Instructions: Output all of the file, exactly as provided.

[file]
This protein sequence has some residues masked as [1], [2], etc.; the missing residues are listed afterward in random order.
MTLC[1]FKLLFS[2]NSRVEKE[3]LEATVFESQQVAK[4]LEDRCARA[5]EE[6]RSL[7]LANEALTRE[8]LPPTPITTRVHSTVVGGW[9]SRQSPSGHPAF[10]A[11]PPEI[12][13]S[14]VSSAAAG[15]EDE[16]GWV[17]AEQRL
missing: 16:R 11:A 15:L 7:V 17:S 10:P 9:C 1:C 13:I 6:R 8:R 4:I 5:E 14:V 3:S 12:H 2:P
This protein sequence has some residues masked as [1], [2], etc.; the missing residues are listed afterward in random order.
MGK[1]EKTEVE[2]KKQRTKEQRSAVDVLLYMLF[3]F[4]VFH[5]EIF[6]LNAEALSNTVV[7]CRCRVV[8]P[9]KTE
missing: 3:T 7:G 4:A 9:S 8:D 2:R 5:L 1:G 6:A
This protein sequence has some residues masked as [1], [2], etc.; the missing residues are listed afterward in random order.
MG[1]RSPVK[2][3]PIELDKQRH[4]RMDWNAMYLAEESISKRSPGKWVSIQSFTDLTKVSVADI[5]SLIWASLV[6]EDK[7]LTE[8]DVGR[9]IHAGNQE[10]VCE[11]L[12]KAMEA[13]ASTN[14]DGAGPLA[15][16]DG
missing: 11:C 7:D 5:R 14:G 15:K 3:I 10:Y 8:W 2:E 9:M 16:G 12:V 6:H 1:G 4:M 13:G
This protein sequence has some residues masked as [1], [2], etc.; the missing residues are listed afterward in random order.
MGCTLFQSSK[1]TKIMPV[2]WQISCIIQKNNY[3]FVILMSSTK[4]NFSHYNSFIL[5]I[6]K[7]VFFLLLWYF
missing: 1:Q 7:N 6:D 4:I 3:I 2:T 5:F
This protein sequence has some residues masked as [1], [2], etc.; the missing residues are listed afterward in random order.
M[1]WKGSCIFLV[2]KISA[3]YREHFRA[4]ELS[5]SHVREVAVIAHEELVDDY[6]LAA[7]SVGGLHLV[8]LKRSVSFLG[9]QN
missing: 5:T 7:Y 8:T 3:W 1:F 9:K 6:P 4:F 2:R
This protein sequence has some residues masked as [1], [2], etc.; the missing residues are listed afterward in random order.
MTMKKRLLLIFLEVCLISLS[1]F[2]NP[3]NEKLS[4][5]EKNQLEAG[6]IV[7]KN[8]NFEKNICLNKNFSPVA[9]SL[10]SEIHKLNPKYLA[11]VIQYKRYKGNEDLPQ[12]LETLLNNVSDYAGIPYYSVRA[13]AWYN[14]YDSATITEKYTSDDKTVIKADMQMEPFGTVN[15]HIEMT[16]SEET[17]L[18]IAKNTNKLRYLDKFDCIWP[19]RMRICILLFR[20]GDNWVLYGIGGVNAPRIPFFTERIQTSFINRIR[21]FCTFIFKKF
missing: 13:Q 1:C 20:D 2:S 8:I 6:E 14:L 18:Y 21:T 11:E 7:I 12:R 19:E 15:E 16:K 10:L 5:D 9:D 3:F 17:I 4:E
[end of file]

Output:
This protein sequence has some residues masked as [1], [2], etc.; the missing residues are listed afterward in random order.
MTLC[1]FKLLFS[2]NSRVEKE[3]LEATVFESQQVAK[4]LEDRCARA[5]EE[6]RSL[7]LANEALTRE[8]LPPTPITTRVHSTVVGGW[9]SRQSPSGHPAF[10]A[11]PPEI[12][13]S[14]VSSAAAG[15]EDE[16]GWV[17]AEQRL
missing: 16:R 11:A 15:L 7:V 17:S 10:P 9:C 1:C 13:I 6:R 8:R 4:I 5:E 14:V 3:S 12:H 2:P
This protein sequence has some residues masked as [1], [2], etc.; the missing residues are listed afterward in random order.
MGK[1]EKTEVE[2]KKQRTKEQRSAVDVLLYMLF[3]F[4]VFH[5]EIF[6]LNAEALSNTVV[7]CRCRVV[8]P[9]KTE
missing: 3:T 7:G 4:A 9:S 8:D 2:R 5:L 1:G 6:A
This protein sequence has some residues masked as [1], [2], etc.; the missing residues are listed afterward in random order.
MG[1]RSPVK[2][3]PIELDKQRH[4]RMDWNAMYLAEESISKRSPGKWVSIQSFTDLTKVSVADI[5]SLIWASLV[6]EDK[7]LTE[8]DVGR[9]IHAGNQE[10]VCE[11]L[12]KAMEA[13]ASTN[14]DGAGPLA[15][16]DG
missing: 11:C 7:D 5:R 14:G 15:K 3:I 10:Y 8:W 2:E 9:M 16:G 12:V 6:H 1:G 4:M 13:G
This protein sequence has some residues masked as [1], [2], etc.; the missing residues are listed afterward in random order.
MGCTLFQSSK[1]TKIMPV[2]WQISCIIQKNNY[3]FVILMSSTK[4]NFSHYNSFIL[5]I[6]K[7]VFFLLLWYF
missing: 1:Q 7:N 6:D 4:I 3:I 2:T 5:F
This protein sequence has some residues masked as [1], [2], etc.; the missing residues are listed afterward in random order.
M[1]WKGSCIFLV[2]KISA[3]YREHFRA[4]ELS[5]SHVREVAVIAHEELVDDY[6]LAA[7]SVGGLHLV[8]LKRSVSFLG[9]QN
missing: 5:T 7:Y 8:T 3:W 1:F 9:K 6:P 4:F 2:R
This protein sequence has some residues masked as [1], [2], etc.; the missing residues are listed afterward in random order.
MTMKKRLLLIFLEVCLISLS[1]F[2]NP[3]NEKLS[4][5]EKNQLEAG[6]IV[7]KN[8]NFEKNICLNKNFSPVA[9]SL[10]SEIHKLNPKYLA[11]VIQYKRYKGNEDLPQ[12]LETLLNNVSDYAGIPYYSVRA[13]AWYN[14]YDSATITEKYTSDDKTVIKADMQMEPFGTVN[15]HIEMT[16]SEET[17]L[18]IAKNTNKLRYLDKFDCIWP[19]RMRICILLFR[20]GDNWVLYGIGGVNAPRIPFFTERIQTSFINRIR[21]FCTFIFKKF
missing: 13:Q 1:C 20:D 2:S 8:I 6:E 14:L 18:Y 21:T 11:E 7:I 12:R 19:E 15:E 16:K 10:L 5:D 9:D 3:F 17:I 4:E